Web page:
Print

Raising Pygmy Goats

It is not only fun raising pygmy goats as pets, but you can also raise them for their meat, milk and mohair. The following article will cover some basic tips to help you raise them as pets.
One of the most popular breed of goats to be raised as pets is the pygmy goats. They originated in the continent of Africa. During the 1950s they were imported to the United States. Soon, their affable personality made them one of the most popular pets for American families. Apart from being cute companions for kids, they are raised for commercial use as well. People have been raising these goats for meat, milk and mohair. Many even prefer raising them as pets for a petting zoo. Let us have a look at some basic pygmy goat care tips in the following sections.

How to Raise Pygmy Goats as Pets
There are two registered pygmy ones that one should go in for as pets or bring them home to for milk and meat. These are the Nigerian Dwarf and African Pygmy goats. The Nigerian goat is about 17 to 20 inches in height. It is about 75 pounds in weight as an adult. These goats need only 1/3 the living space of a full-grown milk goat. This is the breed one should go in for when thinking of raising them for milk. The Nigerian dwarf produces about one quart milk every day. This amount is enough for a small family milk requirements. The African goat is about 20 to 25 inches tall and weighs 50 to 60 pounds. Those raising pygmy goats as pets for petting zoo, generally go in for African pygmy breed. These goats produce milk that has the highest butterfat content than any other goat breeds.

The first requirement to keep in mind is, these are herd animals. When you think of them, you should bring home pairs. You can't bring a single goat like a dog. The goat will continue to bleat constantly due to loneliness and boredom. Also, like a dog it cannot be kept within the house. You need to build a barn for them that is well lighted and ventilated. It should have raised benches, so that the goat can use it to sleep. This is because these goats do not prefer sleeping on the ground! You should build a 30 to 40 square feet barn for two goats with a secure area covered in fence. This is the area where your goats can play and have fun.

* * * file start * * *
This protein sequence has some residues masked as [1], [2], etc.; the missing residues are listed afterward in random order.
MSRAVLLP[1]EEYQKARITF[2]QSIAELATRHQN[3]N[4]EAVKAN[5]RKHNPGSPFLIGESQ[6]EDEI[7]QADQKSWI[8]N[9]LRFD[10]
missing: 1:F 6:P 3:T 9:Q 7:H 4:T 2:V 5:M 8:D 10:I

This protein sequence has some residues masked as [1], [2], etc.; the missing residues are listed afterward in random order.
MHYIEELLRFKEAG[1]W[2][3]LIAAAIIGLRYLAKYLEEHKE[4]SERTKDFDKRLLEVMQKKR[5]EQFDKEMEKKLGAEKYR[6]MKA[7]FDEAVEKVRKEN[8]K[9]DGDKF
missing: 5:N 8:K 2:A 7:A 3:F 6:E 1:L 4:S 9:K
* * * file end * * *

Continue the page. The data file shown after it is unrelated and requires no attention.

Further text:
The next important thing is, obviously, food. You can bring home goat mix from your local pet store. Or you can visit farm stores and bring home goat mixes for these farm animals. You need to feed your goat this mix twice a day. This will form their main meal throughout the day. You can feed the goats a bit of cabbage, lettuce, spinach, etc., as a treat during the day. Make sure you provide fresh water to the goats throughout the day. Along with water, hay should be freely available all day long. Remember, fresh water is very important, or else the goat will not drink it.

You should also provide the goats with lots of goat toys. They are very playful animals and love to play with their toys. These goat toys include picnic tables, boulders, balls and even old tires. You should give then non-toxic things to play with. They even play with hay stalks all afternoon. You will love watching them play all the imaginary games in their mind with the toys around them.

How to Raise them for Milk
For this, you should purchase these animals from trusted and reputed animal breeders only. Make sure you ask around for references for the breeder from previous buyers. Go for breeders who raise pygmy goats for milk, rather than meat. This will ensure, the goat gives higher volume of milk. When you bring home this goat, it should be kept in a secure area. They should be provided with one acre of pasture land. This is enough for a herd of 4 to 5 goats. They should be kept in a draft free shelter and bed of straw.

The females should be milked twice every day for about 4 to 6 months. Then you need to dry them off for kidding. Over a 7 to 14 day period, their body will slowly stop producing milk as you gradually decrease the number of milking. When raising these goats for milk, you should feed them a grain ration mix, specially made for dairy goats. Keep in mind, every ½ pound of grain will ensure your goat produces one pound of milk. They should also be fed alfalfa, hay and must be provided clean, fresh water 24 hours a day.

How to Raise them for Meat
Just like raising these goats for milk, you need to bring home pygmy goats for meat from reputed breeders only. You should keep them in a secured barn and given one to two acres of pasture lands. They should be fed a balanced diet as you are raising these goats for milk. The goats will graze on the grass on your land during the summer and spring season. However, you need to feed them with goat ration mix that contains vital vitamins and minerals. They should be wormed every three months to keep them healthy. They should be bred once a year after they are about 18 months of age. This will ensure you have a steady supply of goats for meat in your farm.

You should make sure you visit a veterinarian once in a while. He will be able to diagnose any disease and illness in your goat. It will also ensure your loving companions remain hale and hearty. Make sure you speak to breeders and people who own these goats as pets for detailed information. These goats are extremely friendly, loving and affectionate pets. Treat them with respect and care, you will receive lots of love in return from them.
By Batul Nafisa Baxamusa
Published: 11/4/2010
Bouquets and Brickbats
Name: